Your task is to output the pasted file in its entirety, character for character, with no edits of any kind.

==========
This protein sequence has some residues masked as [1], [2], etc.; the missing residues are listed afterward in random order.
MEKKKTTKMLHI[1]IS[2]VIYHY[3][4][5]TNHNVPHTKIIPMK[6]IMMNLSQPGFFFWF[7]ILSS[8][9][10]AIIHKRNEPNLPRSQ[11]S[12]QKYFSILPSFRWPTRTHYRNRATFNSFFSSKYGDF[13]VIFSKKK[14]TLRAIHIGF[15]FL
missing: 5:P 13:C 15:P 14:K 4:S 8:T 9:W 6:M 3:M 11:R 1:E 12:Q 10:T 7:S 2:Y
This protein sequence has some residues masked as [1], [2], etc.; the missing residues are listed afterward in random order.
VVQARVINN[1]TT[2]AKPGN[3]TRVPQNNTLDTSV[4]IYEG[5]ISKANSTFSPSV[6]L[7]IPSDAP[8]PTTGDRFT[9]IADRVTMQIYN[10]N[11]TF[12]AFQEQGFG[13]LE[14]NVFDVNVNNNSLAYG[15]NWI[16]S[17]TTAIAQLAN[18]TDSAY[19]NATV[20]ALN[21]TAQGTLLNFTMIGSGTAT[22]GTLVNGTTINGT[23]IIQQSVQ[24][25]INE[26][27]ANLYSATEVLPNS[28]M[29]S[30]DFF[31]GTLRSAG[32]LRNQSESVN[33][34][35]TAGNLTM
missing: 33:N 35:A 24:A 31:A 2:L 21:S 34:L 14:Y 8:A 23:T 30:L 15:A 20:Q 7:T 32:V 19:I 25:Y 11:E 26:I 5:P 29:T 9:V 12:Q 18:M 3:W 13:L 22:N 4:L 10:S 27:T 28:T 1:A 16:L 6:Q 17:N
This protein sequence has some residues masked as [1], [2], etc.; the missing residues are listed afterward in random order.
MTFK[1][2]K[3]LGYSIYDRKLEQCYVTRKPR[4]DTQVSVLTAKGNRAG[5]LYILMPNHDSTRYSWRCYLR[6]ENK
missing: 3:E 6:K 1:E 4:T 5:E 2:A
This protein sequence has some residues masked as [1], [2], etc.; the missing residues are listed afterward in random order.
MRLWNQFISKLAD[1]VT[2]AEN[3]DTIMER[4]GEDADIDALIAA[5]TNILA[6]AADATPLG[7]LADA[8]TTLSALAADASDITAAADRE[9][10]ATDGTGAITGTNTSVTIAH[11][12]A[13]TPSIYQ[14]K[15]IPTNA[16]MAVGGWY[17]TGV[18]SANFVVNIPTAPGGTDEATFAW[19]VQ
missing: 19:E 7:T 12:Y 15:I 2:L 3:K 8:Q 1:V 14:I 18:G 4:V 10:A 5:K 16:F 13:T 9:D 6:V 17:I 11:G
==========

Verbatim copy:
This protein sequence has some residues masked as [1], [2], etc.; the missing residues are listed afterward in random order.
MEKKKTTKMLHI[1]IS[2]VIYHY[3][4][5]TNHNVPHTKIIPMK[6]IMMNLSQPGFFFWF[7]ILSS[8][9][10]AIIHKRNEPNLPRSQ[11]S[12]QKYFSILPSFRWPTRTHYRNRATFNSFFSSKYGDF[13]VIFSKKK[14]TLRAIHIGF[15]FL
missing: 5:P 13:C 15:P 14:K 4:S 8:T 9:W 6:M 3:M 11:R 1:E 12:Q 10:T 7:S 2:Y
This protein sequence has some residues masked as [1], [2], etc.; the missing residues are listed afterward in random order.
VVQARVINN[1]TT[2]AKPGN[3]TRVPQNNTLDTSV[4]IYEG[5]ISKANSTFSPSV[6]L[7]IPSDAP[8]PTTGDRFT[9]IADRVTMQIYN[10]N[11]TF[12]AFQEQGFG[13]LE[14]NVFDVNVNNNSLAYG[15]NWI[16]S[17]TTAIAQLAN[18]TDSAY[19]NATV[20]ALN[21]TAQGTLLNFTMIGSGTAT[22]GTLVNGTTINGT[23]IIQQSVQ[24][25]INE[26][27]ANLYSATEVLPNS[28]M[29]S[30]DFF[31]GTLRSAG[32]LRNQSESVN[33][34][35]TAGNLTM
missing: 33:N 35:A 24:A 31:A 2:L 21:S 34:L 14:Y 8:A 23:T 30:L 15:A 20:Q 7:T 32:V 19:I 25:Y 11:E 26:I 5:P 29:T 9:V 12:Q 18:M 3:W 13:L 22:N 4:L 10:S 27:T 28:T 1:A 16:L 6:Q 17:N
This protein sequence has some residues masked as [1], [2], etc.; the missing residues are listed afterward in random order.
MTFK[1][2]K[3]LGYSIYDRKLEQCYVTRKPR[4]DTQVSVLTAKGNRAG[5]LYILMPNHDSTRYSWRCYLR[6]ENK
missing: 3:E 6:K 1:E 4:T 5:E 2:A
This protein sequence has some residues masked as [1], [2], etc.; the missing residues are listed afterward in random order.
MRLWNQFISKLAD[1]VT[2]AEN[3]DTIMER[4]GEDADIDALIAA[5]TNILA[6]AADATPLG[7]LADA[8]TTLSALAADASDITAAADRE[9][10]ATDGTGAITGTNTSVTIAH[11][12]A[13]TPSIYQ[14]K[15]IPTNA[16]MAVGGWY[17]TGV[18]SANFVVNIPTAPGGTDEATFAW[19]VQ
missing: 19:E 7:T 12:Y 15:I 2:L 3:K 8:Q 1:V 14:I 18:G 4:V 10:A 5:K 16:F 13:T 9:D 6:V 17:I 11:G